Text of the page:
Members of the cadherin family of cell adhesion molecules participate in calcium-dependent cell-cell adhesions that are necessary for the cell sorting events that regulate early developmental processes. Although individual cadherin molecules have been shown to participate in tissue histogenesis, the regulation of function of these receptors in cell differentiation has been more difficult to identify. We have determined that N-cadherin linkage to the cytoskeleton is correlated with lens cell differentiation in vivo. Through the use of a chick embryo lens culture system that mimics differentiation in vivo, we have determined that N-cadherin linkage to the cytoskeleton is altered and lens differentiation is blocked by function-blocking antibodies to N-cadherin. In the presence of the N-cadherin function-blocking antibody, NCD-2, both N-cadherin and filamentous actin are prevented from organizing at the cortical membranes. This correlates with an inhibition of lens morphogenesis and differentiation. These results are paralleled by changes in the expression of the molecular components of the cadherin-catenin complex and their linkage to the actin cytoskeleton. In the presence of NCD-2, expression of N-cadherin, alpha-catenin, and beta-catenin is inhibited and their association with the cytoskeleton blocked. Overall cadherin expression, however, remains unchanged as demonstrated by studies with a pan-cadherin antibody. This is accompanied by an increase in expression of the cadherin cytoskeletal protein plakoglobin. Although the cells have tried to compensate for the loss of N-cadherin by up-regulation of another cadherin(s) and plakoglobin, this is unable to compensate for N-cadherin function. The data strongly suggest that N-cadherin and its associated cytoskeleton play an important role in the differentiation process that leads to the formation of the crystalline lens.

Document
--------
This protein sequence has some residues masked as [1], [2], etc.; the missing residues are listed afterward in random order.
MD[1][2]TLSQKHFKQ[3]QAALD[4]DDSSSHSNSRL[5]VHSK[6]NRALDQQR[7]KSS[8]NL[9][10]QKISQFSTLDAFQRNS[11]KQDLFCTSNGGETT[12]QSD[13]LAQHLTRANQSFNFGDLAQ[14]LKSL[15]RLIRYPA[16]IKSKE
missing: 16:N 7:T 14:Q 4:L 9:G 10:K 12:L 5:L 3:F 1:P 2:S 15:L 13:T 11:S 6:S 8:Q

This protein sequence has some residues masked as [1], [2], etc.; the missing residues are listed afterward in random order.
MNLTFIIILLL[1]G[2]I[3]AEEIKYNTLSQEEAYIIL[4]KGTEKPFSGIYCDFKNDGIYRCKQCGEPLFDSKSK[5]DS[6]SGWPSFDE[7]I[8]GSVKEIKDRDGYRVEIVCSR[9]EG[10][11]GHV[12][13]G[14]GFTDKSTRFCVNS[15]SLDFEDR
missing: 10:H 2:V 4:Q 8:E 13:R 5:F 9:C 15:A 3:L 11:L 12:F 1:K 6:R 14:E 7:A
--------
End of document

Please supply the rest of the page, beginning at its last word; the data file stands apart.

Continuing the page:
Copyright 2000 Academic Press.